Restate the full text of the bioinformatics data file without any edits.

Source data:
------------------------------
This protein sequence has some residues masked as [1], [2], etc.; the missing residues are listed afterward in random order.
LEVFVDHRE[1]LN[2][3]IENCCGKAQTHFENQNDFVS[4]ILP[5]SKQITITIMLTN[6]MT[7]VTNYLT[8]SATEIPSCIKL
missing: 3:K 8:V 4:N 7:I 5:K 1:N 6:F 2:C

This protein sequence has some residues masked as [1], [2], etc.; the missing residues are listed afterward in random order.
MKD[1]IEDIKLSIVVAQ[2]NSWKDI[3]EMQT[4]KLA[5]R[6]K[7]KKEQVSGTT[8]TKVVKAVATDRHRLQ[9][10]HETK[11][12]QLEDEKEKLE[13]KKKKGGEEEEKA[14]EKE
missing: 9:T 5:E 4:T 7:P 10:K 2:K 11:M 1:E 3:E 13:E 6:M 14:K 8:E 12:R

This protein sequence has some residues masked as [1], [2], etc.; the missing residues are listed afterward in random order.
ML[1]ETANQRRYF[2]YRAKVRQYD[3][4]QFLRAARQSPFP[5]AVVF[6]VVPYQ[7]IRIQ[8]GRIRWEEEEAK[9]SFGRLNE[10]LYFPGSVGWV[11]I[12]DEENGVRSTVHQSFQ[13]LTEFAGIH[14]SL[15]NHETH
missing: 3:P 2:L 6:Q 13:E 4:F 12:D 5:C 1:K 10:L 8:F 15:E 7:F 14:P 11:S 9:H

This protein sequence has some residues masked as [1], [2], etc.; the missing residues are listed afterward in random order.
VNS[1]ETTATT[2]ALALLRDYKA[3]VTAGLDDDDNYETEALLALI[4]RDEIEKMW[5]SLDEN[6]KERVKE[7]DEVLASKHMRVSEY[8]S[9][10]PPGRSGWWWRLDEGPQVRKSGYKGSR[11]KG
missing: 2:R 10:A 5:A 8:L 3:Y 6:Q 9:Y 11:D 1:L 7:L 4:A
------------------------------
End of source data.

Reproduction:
This protein sequence has some residues masked as [1], [2], etc.; the missing residues are listed afterward in random order.
LEVFVDHRE[1]LN[2][3]IENCCGKAQTHFENQNDFVS[4]ILP[5]SKQITITIMLTN[6]MT[7]VTNYLT[8]SATEIPSCIKL
missing: 3:K 8:V 4:N 7:I 5:K 1:N 6:F 2:C

This protein sequence has some residues masked as [1], [2], etc.; the missing residues are listed afterward in random order.
MKD[1]IEDIKLSIVVAQ[2]NSWKDI[3]EMQT[4]KLA[5]R[6]K[7]KKEQVSGTT[8]TKVVKAVATDRHRLQ[9][10]HETK[11][12]QLEDEKEKLE[13]KKKKGGEEEEKA[14]EKE
missing: 9:T 5:E 4:T 7:P 10:K 2:K 11:M 1:E 3:E 13:E 6:M 14:K 8:E 12:R

This protein sequence has some residues masked as [1], [2], etc.; the missing residues are listed afterward in random order.
ML[1]ETANQRRYF[2]YRAKVRQYD[3][4]QFLRAARQSPFP[5]AVVF[6]VVPYQ[7]IRIQ[8]GRIRWEEEEAK[9]SFGRLNE[10]LYFPGSVGWV[11]I[12]DEENGVRSTVHQSFQ[13]LTEFAGIH[14]SL[15]NHETH
missing: 3:P 2:L 6:Q 13:E 4:F 12:D 5:C 1:K 10:L 8:F 15:E 7:F 14:P 11:S 9:H

This protein sequence has some residues masked as [1], [2], etc.; the missing residues are listed afterward in random order.
VNS[1]ETTATT[2]ALALLRDYKA[3]VTAGLDDDDNYETEALLALI[4]RDEIEKMW[5]SLDEN[6]KERVKE[7]DEVLASKHMRVSEY[8]S[9][10]PPGRSGWWWRLDEGPQVRKSGYKGSR[11]KG
missing: 2:R 10:A 5:A 8:L 3:Y 6:Q 9:Y 11:D 1:L 7:L 4:A